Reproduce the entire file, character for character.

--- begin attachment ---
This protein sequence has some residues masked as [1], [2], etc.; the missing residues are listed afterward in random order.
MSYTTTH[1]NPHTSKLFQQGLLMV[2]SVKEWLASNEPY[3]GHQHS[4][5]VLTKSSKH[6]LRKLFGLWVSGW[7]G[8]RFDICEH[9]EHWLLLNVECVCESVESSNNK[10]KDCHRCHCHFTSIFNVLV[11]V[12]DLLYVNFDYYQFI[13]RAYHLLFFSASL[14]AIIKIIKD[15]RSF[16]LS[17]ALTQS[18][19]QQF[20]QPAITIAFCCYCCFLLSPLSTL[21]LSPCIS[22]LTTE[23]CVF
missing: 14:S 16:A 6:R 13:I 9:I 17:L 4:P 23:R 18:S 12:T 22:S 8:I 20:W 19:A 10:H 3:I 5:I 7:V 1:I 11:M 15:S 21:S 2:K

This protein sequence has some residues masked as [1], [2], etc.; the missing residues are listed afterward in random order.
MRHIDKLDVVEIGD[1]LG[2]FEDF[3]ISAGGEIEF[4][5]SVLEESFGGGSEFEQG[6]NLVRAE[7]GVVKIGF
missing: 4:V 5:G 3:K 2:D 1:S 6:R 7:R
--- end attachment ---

This protein sequence has some residues masked as [1], [2], etc.; the missing residues are listed afterward in random order.
MSYTTTH[1]NPHTSKLFQQGLLMV[2]SVKEWLASNEPY[3]GHQHS[4][5]VLTKSSKH[6]LRKLFGLWVSGW[7]G[8]RFDICEH[9]EHWLLLNVECVCESVESSNNK[10]KDCHRCHCHFTSIFNVLV[11]V[12]DLLYVNFDYYQFI[13]RAYHLLFFSASL[14]AIIKIIKD[15]RSF[16]LS[17]ALTQS[18][19]QQF[20]QPAITIAFCCYCCFLLSPLSTL[21]LSPCIS[22]LTTE[23]CVF
missing: 14:S 16:A 6:R 13:I 9:I 17:L 4:P 23:R 18:S 12:T 22:S 8:I 20:W 19:A 10:H 3:I 5:I 7:V 1:I 11:M 15:S 21:S 2:K

This protein sequence has some residues masked as [1], [2], etc.; the missing residues are listed afterward in random order.
MRHIDKLDVVEIGD[1]LG[2]FEDF[3]ISAGGEIEF[4][5]SVLEESFGGGSEFEQG[6]NLVRAE[7]GVVKIGF
missing: 4:V 5:G 3:K 2:D 1:S 6:R 7:R